The Celebration of ‘Maskal’ – Finding of the True Cross

BY ERMIAS GULILAT

Maskal is an ancient seasonal rite, which has become an integral part of the Ethiopian Christian Calendar. This national holiday has been celebrated throughout Ethiopia for centuries and is one of the most important annual festivals. The 26th September is the eve of Maskal, a feast commemorating the Finding of the True Cross.

By the middle of the afternoon the celebrations start. Many are seen wearing their brilliant white Ethiopian costumes. The occasion takes place at the Maskal square in Addis Ababa, near the church of Saint Estifanos. A colour procession of priests, deacons and choir boys and girls of Sunday schools wearing embroidered robes walk around a huge pyre, bearing ceremonial crosses and wooden torches decorated with olive leaves. As the sun begins to set, the torch-bearers move forward in unison to set alight the slender pyramid-shaped structure, topped with a cross made from the yellow flowers known as Maskal daisies which are placed on the tallest central pole.

The crowd of spectators are kept at bay while visitors are allowed to enter the inner circle in accordance with the Ethiopians age-old tradition of hostility. The casually dressed tourists form an incongruous contrast as they brandish their cameras, while around them the procession of proud clergy clad in dazzling ceremonial robes chant as they perform this ancient rite.

The origins of the celebration are expressed in the Ethiopian manuscript of parchment. It is said to date back to the discovery of the Byzantine Queen of Helena of the cross on which Jesus Christ was crucified. According to the manuscript, in the 20th year of the reign of her son Constantine, she set off for Jerusalem in search of the ‘life giving cross,’ which she eventually found after many trials and tribulations. She is said to have forced the Jews to reveal the whereabouts of this ‘Honourable Cross’, which allegedly lay under the hill of Golgotha, formed from sweepings, ashes and offal piled on the grave of Jesus Christ.

Helena is said to have found the Cross by lighting incense and following the smoke as it descended to earth. She caused bonfires to be lit on the hills of Palestine which could be seen across the sea by the people of Constantinople.

So how did the rediscovered cross come to Ethiopia? According to Tefut, a massive volume dating from the 15th Century which records the detailed story of the acquisition of a fragment of the True Cross by Ethiopia. The Christian Kings of Ethiopia were often called upon in the early Middle Ages to protect Egyptian Copts against the Egyptian Muslims. In return for this delivery from Muslim persecution, fabulous gifts of precious gold were offered to Ethiopian Emperor Dawit. He rejected these offerings and asked instead for four pieces of the True Cross, which were under the custody of the patriarch of Alexandria. The request was granted and the pieces brought to Ethiopia. They were guarded on the journey by torchbearers and then deposited in a church at Gishen, in northern Wollo dedicated to the Virgin Mary. Rejoicing followed throughout the whole country and the Emperor ordered that the capes of the priests be embroidered with flowers. Since that day, Ethiopian Christians are believed to have commemorated the occasion  with flaming torches and huge bonfires.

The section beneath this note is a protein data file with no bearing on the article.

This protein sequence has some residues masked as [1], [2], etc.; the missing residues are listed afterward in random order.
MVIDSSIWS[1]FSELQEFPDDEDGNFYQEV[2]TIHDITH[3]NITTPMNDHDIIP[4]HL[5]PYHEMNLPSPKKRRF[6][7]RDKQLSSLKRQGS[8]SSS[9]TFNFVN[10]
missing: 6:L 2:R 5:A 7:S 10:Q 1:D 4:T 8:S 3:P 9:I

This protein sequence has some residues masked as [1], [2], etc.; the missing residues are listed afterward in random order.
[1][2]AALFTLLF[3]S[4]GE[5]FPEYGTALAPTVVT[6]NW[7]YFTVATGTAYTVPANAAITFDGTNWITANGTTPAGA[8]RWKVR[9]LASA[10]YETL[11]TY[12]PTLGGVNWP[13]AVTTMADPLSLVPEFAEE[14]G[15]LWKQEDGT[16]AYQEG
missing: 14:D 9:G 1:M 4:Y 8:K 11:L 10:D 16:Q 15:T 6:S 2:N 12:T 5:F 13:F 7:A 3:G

Emperor Dawit’s fourth son, Zara Yacob, succeeded him as Emperor and, when he was a very old man, dreamt that God ordered him to ‘place the cross upon a cross.’ Zara Yacob spent two years in abstinence, searching in seclusion, and at last discovered a mountain shaped like a cross. There he built the beautiful church of Egziabher Ab, and a fragment of the True Cross was kept within a gold box in the church. The priests of Gishen still safeguard this treasure along with the Tefut which is handwritten in Ge’ez on beautiful parchment.

Today Maskal is a religious and joyful annual social occasion that Christians throughout the country look forward to each year. Both women and men wear their national clothes, while youths boast and compete in fights with sticks. There is also jesting as well as flirting and courting sanctioned by the festival. These days, people return from the capital parade to their houses and bring the torches called Chibbo, to neighbourhood bonfire gatherings. The torchbearers chant as they circle the pyre, the Damera, (literally stack or pile of wooden torches), which are covered with cloth until a priest blesses it. The torchbearers then hurl their flames into the midst of the Dameras, while the gathering watches the blaze light up the night sky.

On the following day people go to the bonfire and make the sign of the cross on their foreheads with the ash.